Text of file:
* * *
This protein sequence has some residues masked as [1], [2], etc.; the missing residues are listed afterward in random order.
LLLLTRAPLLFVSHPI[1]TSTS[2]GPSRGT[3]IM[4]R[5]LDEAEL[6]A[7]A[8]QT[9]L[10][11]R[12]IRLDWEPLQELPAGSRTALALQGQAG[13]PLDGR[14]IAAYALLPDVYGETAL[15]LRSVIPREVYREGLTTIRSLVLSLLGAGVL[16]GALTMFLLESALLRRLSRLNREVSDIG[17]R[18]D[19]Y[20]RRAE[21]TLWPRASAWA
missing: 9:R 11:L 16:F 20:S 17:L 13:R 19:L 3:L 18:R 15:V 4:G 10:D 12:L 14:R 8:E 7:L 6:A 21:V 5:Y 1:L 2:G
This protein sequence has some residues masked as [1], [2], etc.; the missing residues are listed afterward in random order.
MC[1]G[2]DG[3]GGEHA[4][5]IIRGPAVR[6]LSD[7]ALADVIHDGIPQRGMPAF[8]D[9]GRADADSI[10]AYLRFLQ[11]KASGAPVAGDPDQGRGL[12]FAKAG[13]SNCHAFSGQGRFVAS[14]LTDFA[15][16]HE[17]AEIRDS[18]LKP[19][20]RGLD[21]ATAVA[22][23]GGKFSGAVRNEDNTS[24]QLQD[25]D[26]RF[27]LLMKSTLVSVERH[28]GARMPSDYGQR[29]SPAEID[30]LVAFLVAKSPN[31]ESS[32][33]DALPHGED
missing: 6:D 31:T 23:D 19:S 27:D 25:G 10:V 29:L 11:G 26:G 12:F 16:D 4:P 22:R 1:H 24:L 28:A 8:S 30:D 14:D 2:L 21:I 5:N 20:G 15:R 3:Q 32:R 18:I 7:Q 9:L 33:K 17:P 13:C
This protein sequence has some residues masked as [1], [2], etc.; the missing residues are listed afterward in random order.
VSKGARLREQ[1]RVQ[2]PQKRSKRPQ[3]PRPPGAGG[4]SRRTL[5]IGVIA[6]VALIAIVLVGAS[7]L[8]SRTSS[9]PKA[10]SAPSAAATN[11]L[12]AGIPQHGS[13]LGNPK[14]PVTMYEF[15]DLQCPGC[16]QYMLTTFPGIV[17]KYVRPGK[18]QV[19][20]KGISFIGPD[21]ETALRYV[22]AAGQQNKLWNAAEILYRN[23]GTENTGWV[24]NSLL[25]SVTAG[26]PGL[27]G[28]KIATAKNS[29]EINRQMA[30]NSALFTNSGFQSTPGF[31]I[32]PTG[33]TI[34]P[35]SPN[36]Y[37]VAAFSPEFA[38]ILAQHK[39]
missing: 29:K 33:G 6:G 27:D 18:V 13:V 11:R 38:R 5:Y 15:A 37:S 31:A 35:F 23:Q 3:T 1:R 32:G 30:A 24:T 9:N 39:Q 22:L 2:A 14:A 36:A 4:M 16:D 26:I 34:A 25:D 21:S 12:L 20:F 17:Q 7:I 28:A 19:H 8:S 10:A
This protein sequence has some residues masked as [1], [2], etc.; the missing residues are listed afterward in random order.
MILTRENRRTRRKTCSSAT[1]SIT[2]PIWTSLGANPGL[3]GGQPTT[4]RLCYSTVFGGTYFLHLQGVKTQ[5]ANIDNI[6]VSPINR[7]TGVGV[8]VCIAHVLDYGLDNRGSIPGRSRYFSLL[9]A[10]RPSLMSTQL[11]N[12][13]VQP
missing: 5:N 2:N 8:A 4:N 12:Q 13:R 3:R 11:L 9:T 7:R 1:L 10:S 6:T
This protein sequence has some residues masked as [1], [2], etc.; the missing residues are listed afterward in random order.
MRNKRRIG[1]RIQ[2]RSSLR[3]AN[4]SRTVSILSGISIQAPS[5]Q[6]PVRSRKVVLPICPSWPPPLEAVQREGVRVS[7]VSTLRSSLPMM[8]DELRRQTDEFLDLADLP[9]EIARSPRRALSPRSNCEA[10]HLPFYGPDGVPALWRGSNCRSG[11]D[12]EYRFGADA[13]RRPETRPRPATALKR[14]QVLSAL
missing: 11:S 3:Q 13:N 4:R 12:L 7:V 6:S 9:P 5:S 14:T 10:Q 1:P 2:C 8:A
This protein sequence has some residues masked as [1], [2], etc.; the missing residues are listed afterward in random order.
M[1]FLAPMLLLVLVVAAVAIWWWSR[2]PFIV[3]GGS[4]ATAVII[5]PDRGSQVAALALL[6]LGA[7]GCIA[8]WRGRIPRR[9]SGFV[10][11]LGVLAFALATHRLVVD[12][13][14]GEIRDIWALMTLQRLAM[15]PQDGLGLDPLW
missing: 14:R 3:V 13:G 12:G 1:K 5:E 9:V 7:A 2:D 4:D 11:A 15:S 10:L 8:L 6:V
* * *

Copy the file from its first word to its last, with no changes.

This protein sequence has some residues masked as [1], [2], etc.; the missing residues are listed afterward in random order.
LLLLTRAPLLFVSHPI[1]TSTS[2]GPSRGT[3]IM[4]R[5]LDEAEL[6]A[7]A[8]QT[9]L[10][11]R[12]IRLDWEPLQELPAGSRTALALQGQAG[13]PLDGR[14]IAAYALLPDVYGETAL[15]LRSVIPREVYREGLTTIRSLVLSLLGAGVL[16]GALTMFLLESALLRRLSRLNREVSDIG[17]R[18]D[19]Y[20]RRAE[21]TLWPRASAWA
missing: 9:R 11:L 16:F 20:S 17:L 13:R 19:L 3:L 18:R 15:V 4:G 10:D 12:L 14:R 8:E 7:L 6:A 21:V 5:Y 1:L 2:G
This protein sequence has some residues masked as [1], [2], etc.; the missing residues are listed afterward in random order.
MC[1]G[2]DG[3]GGEHA[4][5]IIRGPAVR[6]LSD[7]ALADVIHDGIPQRGMPAF[8]D[9]GRADADSI[10]AYLRFLQ[11]KASGAPVAGDPDQGRGL[12]FAKAG[13]SNCHAFSGQGRFVAS[14]LTDFA[15][16]HE[17]AEIRDS[18]LKP[19][20]RGLD[21]ATAVA[22][23]GGKFSGAVRNEDNTS[24]QLQD[25]D[26]RF[27]LLMKSTLVSVERH[28]GARMPSDYGQR[29]SPAEID[30]LVAFLVAKSPN[31]ESS[32][33]DALPHGED
missing: 6:D 31:T 23:D 19:S 27:D 25:G 10:V 29:L 11:G 26:G 12:F 16:D 4:P 22:R 1:H 24:L 28:A 8:S 30:D 14:D 2:L 21:I 5:N 20:G 15:R 3:Q 32:R 18:I 7:Q 9:L 33:K 17:P 13:C
This protein sequence has some residues masked as [1], [2], etc.; the missing residues are listed afterward in random order.
VSKGARLREQ[1]RVQ[2]PQKRSKRPQ[3]PRPPGAGG[4]SRRTL[5]IGVIA[6]VALIAIVLVGAS[7]L[8]SRTSS[9]PKA[10]SAPSAAATN[11]L[12]AGIPQHGS[13]LGNPK[14]PVTMYEF[15]DLQCPGC[16]QYMLTTFPGIV[17]KYVRPGK[18]QV[19][20]KGISFIGPD[21]ETALRYV[22]AAGQQNKLWNAAEILYRN[23]GTENTGWV[24]NSLL[25]SVTAG[26]PGL[27]G[28]KIATAKNS[29]EINRQMA[30]NSALFTNSGFQSTPGF[31]I[32]PTG[33]TI[34]P[35]SPN[36]Y[37]VAAFSPEFA[38]ILAQHK[39]
missing: 29:K 33:G 6:G 27:D 18:V 13:V 11:R 38:R 5:Y 15:A 37:S 31:A 35:F 23:Q 3:T 1:R 32:G 30:A 24:T 9:N 39:Q 22:L 2:A 14:A 36:A 4:M 16:D 26:I 34:A 25:D 21:S 12:L 20:F 17:Q 7:I 28:A 19:H 8:S 10:A
This protein sequence has some residues masked as [1], [2], etc.; the missing residues are listed afterward in random order.
MILTRENRRTRRKTCSSAT[1]SIT[2]PIWTSLGANPGL[3]GGQPTT[4]RLCYSTVFGGTYFLHLQGVKTQ[5]ANIDNI[6]VSPINR[7]TGVGV[8]VCIAHVLDYGLDNRGSIPGRSRYFSLL[9]A[10]RPSLMSTQL[11]N[12][13]VQP
missing: 5:N 2:N 8:A 4:N 12:Q 13:R 3:R 11:L 9:T 7:R 1:L 10:S 6:T
This protein sequence has some residues masked as [1], [2], etc.; the missing residues are listed afterward in random order.
MRNKRRIG[1]RIQ[2]RSSLR[3]AN[4]SRTVSILSGISIQAPS[5]Q[6]PVRSRKVVLPICPSWPPPLEAVQREGVRVS[7]VSTLRSSLPMM[8]DELRRQTDEFLDLADLP[9]EIARSPRRALSPRSNCEA[10]HLPFYGPDGVPALWRGSNCRSG[11]D[12]EYRFGADA[13]RRPETRPRPATALKR[14]QVLSAL
missing: 11:S 3:Q 13:N 4:R 12:L 7:V 6:S 9:P 5:S 14:T 10:Q 1:P 2:C 8:A
This protein sequence has some residues masked as [1], [2], etc.; the missing residues are listed afterward in random order.
M[1]FLAPMLLLVLVVAAVAIWWWSR[2]PFIV[3]GGS[4]ATAVII[5]PDRGSQVAALALL[6]LGA[7]GCIA[8]WRGRIPRR[9]SGFV[10][11]LGVLAFALATHRLVVD[12][13][14]GEIRDIWALMTLQRLAM[15]PQDGLGLDPLW
missing: 14:R 3:V 13:G 12:G 1:K 5:E 9:V 7:A 2:D 4:D 11:A 15:S 10:L 8:L 6:V